"Reading the Gospels as eyewitness testimony differs therefore from attempts at historical reconstruction behind the texts. It takes the Gospels seriously as they are; it acknowledges that uniqueness of what we can know only in this testimonial form. It honors the form of historiography they are...Gospels scholarship must free itself from the grip of the skeptical paradigm that presumes the Gospels to be unreliable unless, in every particular case of story or saying, the historian succeeds in providing independent verification. For such a suspicious approach the Gospels are not believable until and unless the historian can verify each claim that they make to recount history. But this approach is seriously faulty precisely as a historical method." (Jesus and the Eyewitnesses by Bauckham, page 506)

Basically the reasonable approach is the text of the Gospels should be given the benefit of the doubt ("innocent" until proven guilty, etc).

Mostly Myth or Highly Historical?

The Jesus Legend: A Case for the Historical Reliability of the Synoptic Jesus Tradition by Eddy/BoydNext, I'll comment on whether the Gospels could or should be seen as 'fictions' (e.g. myth) as all 'mythicists' would assert. Could the Gospels be 'historicized fiction' ? There are major problems with this (from Lord or Legend? by Eddy/Boyd, page 42ff):

  • The Gospels simply do not read like a fictional genre of literature; they give us many indications that they genuinely intend to report reliable history; they pass the tests that scholars generally apply to ancient documents to determine whether they are generally reliable;
  • Why would the authors of the Gospels want to create a new, 'fictionalized' Jesus story? What was their motivation when Christians at that time around the Roman Empire were being tortured and killed for their faith (e.g. the Neronian persecutions of AD 64); what could these authors 'gain' by fabricating and embracing this fictional story?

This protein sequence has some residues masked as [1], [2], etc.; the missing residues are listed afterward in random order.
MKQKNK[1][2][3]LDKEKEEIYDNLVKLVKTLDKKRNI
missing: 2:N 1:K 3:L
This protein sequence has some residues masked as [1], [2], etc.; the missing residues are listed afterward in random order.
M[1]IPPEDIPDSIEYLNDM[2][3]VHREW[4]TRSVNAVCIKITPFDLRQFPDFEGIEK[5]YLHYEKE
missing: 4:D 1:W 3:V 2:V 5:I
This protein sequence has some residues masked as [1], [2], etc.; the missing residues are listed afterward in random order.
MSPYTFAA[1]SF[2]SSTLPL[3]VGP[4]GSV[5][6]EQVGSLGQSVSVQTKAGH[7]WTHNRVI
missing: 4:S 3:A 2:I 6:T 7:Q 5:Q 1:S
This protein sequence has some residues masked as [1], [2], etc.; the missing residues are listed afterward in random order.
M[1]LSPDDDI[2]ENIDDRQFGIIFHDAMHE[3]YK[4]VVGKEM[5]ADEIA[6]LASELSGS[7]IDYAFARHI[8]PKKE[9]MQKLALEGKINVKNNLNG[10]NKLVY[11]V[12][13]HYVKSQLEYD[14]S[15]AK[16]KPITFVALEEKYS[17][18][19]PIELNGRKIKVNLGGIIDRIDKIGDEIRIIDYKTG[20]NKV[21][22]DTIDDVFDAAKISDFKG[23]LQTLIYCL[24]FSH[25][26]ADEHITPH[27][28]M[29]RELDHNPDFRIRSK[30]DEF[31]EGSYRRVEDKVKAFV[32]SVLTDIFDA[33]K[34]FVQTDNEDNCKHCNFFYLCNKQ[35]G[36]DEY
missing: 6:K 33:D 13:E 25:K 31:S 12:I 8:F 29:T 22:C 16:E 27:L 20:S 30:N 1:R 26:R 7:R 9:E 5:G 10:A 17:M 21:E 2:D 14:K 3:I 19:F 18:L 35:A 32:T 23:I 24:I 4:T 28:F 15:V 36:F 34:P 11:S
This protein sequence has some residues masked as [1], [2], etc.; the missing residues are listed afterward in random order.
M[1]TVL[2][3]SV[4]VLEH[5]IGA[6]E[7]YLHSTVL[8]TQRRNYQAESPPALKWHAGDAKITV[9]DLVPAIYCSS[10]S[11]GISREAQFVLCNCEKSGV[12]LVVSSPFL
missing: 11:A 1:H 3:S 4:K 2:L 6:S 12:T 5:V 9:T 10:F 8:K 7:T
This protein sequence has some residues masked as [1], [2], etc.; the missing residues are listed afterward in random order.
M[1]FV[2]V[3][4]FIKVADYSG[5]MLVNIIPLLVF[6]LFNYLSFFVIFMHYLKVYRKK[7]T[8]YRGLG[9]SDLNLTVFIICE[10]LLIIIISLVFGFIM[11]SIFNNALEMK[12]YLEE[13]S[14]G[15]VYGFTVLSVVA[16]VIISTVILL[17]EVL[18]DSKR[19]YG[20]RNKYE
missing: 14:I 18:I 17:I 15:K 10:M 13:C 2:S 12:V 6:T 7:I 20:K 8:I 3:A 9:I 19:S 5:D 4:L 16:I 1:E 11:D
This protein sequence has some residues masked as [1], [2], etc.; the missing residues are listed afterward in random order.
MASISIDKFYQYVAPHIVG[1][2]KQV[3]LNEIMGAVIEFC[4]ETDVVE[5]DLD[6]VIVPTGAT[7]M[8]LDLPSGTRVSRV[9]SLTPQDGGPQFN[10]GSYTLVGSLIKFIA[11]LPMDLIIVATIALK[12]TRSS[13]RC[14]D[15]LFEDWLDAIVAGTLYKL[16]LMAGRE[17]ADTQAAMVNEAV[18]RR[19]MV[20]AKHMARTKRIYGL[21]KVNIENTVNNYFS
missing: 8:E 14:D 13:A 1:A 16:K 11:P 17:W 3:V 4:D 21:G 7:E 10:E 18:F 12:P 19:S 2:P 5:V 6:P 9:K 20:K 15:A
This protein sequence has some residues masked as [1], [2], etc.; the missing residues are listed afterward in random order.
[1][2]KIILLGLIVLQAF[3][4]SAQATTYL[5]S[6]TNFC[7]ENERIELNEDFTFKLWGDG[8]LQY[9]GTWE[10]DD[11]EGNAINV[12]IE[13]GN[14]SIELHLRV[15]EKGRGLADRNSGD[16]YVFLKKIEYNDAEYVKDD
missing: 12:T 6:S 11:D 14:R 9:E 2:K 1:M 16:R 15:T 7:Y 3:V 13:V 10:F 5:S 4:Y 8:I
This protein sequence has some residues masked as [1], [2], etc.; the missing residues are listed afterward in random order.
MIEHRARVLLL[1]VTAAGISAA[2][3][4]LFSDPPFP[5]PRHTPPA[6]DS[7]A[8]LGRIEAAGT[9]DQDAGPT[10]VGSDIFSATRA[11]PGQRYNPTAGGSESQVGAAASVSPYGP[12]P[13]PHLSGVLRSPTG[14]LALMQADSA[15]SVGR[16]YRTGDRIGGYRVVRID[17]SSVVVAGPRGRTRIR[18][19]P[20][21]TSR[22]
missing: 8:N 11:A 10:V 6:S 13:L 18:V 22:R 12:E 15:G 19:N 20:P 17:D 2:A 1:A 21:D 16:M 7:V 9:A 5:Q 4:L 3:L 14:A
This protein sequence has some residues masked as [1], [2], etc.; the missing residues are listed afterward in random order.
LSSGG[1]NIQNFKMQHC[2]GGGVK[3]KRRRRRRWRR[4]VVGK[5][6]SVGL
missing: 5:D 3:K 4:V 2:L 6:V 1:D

• How did these authors think they could have gotten away with creating a fiction situated in the recent past and in close geographical proximity to their audiences? It would have been relatively easy to expose the story as false since they wove it around a number of well-known public figures (e.g. Caiaphas, Herod, and Pilate) which would have made their story extremely vulnerable to falsification; no one in ancient history ever accused the Christians of just 'making the whole thing up';
  • If the Gospels are fictions, then we must also accept that the version of church history given in the book of Acts is largely false; there are many reasons (e.g. classics historian Colin Hemer; and evangelical biblical scholar Craig Keener's massive 4-volume commentary on Acts) to conclude that the Acts of the Apostles is a remarkably reliable piece of ancient historiography;
  • Understanding the Gospels as fiction ignores the role that writing plays in orally dominant cultures; information was passed along primarily by word of mouth and these cultures were orally dominant or orally oriented; the primary purpose of writing was to faithfully re-express an established oral tradition (e.g. 1 Thess 2:13; 2 Thess 2:15; 3:6; 1 Cor 11:2,23ff; 15:1ff; 2 Tim 1:13-14; 2:2; 1 Peter 1:25; 2 Peter 3:1f; 1 John 2:7f; etc); recent orality studies have suggested that oral traditions -- particularly relatively recent, religiously oriented traditions -- in orally dominant cultures tend to be quite resistant to change in terms of the essential components of the message.